Monty was initially able to keep up with the orders, but word of his work spread so quickly that now, says Macrae, Monty has a backlog of orders more than a year long. And the dramatic rise in price charged (they started at $225 per ball and now charge $975) hasn't slowed the orders at all. Collectors who've seen his work aren't phased by the price in the least. They know they are getting a one-of-a-kind collectible, that is made to their specifications, and truly is a piece of art.

In a little less than two years since he completed his first ball, Monty has now finished 160 pieces of art. Typically a customer will order one or two balls, but occasionally Monty gets larger orders. One collector placed an initial order for four balls, but when he saw the completed work he ordered 50 more balls. He has since upped the order to 85 balls, and most will have a matching panel on the ball, identifying it as part of his individual collection. He's even building an extra addition to his home to house the display.

As a true baseball fan, Monty prefers to create his baseball art for collectors who have an equal passion for the sport rather than for dealers who just want to resell the balls. "It's exciting to create something like this for a true fan," he says.

Nearly all the balls Monty has painted contain both pictures and reference material, usually facts or statistics from the player's career. He meticulously researches the information he puts on the balls as accuracy is paramount to him. "Could you imagine doing a Joe DiMaggio ball and listing a 55-game hitting streak instead of 56?" So, over the last two years Monty's reference library has grown from 5 books to more than 170, in large part to Jason Nogee, a book specialty dealer from Oakland, Calif. The books not only confirm his statistical needs, but many of them have pictures Monty adapts to his artwork.

One roadblock in Monty's efforts was getting the uniform colors correct for oldtime baseball players who are pictured for the most part in black-and-white photos. So Marc Okkonen's book Baseball Uniforms of the 20th Century was a godsend.

Monty's work will soon be featured on its own website, and has also been displayed at the MCI Sports Museum in Washington, D.C. He is even working on an idea to get his work displayed in the Baseball Hall of Fame in Cooperstown. "What I envision is a display of baseball history by decades, wherein the viewer of the exhibit will walk along, pressing a button on each decade's balls, and the 20 or so balls in each decade will rotate around so the viewer can see all the balls close up and at all angles." Monty figures it will take him about three years to complete the ambitious project.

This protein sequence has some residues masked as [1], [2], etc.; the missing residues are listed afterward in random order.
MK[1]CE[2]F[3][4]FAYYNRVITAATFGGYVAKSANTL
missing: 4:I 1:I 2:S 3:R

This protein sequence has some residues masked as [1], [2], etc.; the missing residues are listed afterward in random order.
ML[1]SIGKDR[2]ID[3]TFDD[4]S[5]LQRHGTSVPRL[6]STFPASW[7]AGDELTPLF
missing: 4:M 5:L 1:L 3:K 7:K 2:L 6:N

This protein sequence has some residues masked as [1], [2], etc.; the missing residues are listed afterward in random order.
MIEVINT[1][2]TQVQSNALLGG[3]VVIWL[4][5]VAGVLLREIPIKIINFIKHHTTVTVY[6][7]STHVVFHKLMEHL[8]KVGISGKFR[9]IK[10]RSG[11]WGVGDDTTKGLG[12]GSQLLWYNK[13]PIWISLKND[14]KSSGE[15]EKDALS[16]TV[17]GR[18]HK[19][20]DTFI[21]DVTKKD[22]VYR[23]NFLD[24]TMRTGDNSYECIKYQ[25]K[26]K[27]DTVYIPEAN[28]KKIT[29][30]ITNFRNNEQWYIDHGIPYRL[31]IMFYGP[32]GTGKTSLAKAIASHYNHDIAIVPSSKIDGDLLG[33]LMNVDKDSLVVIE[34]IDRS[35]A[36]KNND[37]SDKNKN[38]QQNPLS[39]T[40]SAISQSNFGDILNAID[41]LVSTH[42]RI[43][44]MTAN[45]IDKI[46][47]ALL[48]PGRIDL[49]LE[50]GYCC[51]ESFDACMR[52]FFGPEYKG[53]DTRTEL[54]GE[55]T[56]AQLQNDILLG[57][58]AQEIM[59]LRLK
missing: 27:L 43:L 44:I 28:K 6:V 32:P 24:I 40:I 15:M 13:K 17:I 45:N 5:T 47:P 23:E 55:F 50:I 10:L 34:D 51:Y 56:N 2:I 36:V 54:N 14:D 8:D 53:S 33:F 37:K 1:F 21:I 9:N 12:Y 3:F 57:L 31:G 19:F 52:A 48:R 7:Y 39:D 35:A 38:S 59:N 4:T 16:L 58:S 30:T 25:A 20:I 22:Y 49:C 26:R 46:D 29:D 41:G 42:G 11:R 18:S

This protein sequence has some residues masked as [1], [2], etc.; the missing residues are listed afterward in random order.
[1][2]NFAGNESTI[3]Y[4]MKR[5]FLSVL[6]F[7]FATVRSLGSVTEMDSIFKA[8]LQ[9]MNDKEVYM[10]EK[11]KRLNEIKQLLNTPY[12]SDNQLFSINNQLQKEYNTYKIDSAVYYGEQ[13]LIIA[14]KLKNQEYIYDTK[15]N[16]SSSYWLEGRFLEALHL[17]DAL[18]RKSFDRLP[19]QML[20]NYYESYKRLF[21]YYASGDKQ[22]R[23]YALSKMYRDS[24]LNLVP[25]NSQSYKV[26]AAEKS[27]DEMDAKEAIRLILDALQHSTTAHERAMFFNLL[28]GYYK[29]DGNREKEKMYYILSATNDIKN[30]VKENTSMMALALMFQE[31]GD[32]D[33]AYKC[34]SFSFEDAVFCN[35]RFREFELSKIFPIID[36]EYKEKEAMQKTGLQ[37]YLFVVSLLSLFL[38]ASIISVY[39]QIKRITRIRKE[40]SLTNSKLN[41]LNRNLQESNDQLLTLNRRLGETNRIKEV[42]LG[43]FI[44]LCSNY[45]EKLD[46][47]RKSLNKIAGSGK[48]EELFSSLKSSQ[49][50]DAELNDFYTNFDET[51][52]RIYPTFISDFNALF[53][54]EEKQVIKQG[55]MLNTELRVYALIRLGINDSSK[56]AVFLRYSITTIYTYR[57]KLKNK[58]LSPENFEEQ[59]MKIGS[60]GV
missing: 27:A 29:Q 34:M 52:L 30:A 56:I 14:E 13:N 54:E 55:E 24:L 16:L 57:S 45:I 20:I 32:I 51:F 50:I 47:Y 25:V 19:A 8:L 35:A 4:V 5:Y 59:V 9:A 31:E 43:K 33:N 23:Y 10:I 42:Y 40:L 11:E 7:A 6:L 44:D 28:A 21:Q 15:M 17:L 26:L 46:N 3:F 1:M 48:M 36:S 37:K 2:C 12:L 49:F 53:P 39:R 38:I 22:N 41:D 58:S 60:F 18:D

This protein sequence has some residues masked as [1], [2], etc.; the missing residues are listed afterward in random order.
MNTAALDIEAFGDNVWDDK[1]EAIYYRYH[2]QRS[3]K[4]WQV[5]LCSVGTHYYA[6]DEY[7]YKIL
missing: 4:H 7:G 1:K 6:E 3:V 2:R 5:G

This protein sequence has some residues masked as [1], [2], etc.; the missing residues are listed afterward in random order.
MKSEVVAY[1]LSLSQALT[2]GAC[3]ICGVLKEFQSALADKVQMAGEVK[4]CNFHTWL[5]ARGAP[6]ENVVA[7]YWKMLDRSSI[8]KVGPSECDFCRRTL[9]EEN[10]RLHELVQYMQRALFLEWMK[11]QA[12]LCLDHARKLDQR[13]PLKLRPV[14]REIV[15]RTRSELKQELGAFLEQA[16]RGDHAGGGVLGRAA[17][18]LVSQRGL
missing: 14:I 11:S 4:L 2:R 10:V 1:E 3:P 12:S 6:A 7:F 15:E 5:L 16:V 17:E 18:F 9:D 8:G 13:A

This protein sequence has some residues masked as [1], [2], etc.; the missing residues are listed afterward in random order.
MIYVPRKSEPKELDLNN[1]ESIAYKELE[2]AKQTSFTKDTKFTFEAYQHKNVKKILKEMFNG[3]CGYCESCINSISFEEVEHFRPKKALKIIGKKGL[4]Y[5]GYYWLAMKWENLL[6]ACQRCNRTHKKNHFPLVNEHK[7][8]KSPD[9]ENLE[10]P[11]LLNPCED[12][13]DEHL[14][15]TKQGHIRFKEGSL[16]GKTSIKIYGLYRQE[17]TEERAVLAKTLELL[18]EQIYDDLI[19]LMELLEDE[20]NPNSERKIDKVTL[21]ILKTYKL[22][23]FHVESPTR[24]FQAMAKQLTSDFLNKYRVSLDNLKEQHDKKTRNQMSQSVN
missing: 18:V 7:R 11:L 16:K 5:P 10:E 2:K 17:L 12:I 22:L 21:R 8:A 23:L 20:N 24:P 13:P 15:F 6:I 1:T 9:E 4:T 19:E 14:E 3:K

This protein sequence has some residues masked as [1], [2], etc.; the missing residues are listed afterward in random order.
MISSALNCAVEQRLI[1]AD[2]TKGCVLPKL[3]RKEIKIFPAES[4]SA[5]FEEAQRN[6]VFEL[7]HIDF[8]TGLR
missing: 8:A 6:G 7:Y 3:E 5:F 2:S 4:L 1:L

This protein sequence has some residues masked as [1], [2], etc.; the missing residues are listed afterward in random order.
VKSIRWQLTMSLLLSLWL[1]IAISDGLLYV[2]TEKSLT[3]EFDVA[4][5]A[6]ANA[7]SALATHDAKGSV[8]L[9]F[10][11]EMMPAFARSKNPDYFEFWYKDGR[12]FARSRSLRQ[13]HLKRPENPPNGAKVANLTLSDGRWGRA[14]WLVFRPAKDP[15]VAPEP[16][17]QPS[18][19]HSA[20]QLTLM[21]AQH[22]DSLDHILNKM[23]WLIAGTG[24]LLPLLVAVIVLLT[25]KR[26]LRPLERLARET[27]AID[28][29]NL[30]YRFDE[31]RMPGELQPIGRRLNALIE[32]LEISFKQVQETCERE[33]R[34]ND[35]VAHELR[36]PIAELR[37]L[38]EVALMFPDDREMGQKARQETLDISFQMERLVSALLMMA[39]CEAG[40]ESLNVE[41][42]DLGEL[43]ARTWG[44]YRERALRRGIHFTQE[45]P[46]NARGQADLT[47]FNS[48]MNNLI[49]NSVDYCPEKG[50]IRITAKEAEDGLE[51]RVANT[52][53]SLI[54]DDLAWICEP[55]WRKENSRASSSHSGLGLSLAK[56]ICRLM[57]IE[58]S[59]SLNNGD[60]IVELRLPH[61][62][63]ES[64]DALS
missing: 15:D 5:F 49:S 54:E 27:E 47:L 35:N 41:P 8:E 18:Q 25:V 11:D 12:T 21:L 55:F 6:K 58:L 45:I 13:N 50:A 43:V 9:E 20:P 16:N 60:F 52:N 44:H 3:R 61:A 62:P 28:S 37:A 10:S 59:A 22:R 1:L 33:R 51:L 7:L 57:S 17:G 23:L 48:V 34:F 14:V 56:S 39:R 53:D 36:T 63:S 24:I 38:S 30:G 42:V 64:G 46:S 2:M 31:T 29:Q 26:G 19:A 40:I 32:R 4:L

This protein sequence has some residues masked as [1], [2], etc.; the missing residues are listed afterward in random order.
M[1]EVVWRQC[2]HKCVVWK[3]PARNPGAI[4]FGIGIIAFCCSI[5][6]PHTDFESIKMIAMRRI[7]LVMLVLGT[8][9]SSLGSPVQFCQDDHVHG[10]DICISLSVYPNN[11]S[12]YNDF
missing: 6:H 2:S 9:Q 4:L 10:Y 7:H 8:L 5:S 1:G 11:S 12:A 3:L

Besides doing work commissioned by others, Monty sometimes creates art balls for his own collection. One such project, to commemorate the 80th anniversary of the Black Sox scandal, pictured with this article, is the "Eight Men Out" collection. The eight-ball collection has one ball for each of the players banned from baseball after the gambling scandal was exposed. Each ball commemorates one game from the 1919 World Series, an eight-game series that year, won by Sheldon's beloved Reds over the White Sox. Also, each ball has the box score of that game, a brief description of the game, and the role of the featured player. A future work will be a set of balls commemorating the 1927 New York Yankees, with one ball for each member of the starting lineup.

While he currently is keeping some of the balls for himself, Monty sees them someday ending up as desirable items in the major sports auction houses. "That's where this is all headed, someday," he says. "It takes me about 20 hours to do a ball from start to finish, so it's a major investment of my time. Artists in other mediums, such as magazine covers, get at least $2,500, and sometimes much more, to do a cover, then get to keep the artwork, and later sell it at auction for as much $10,000."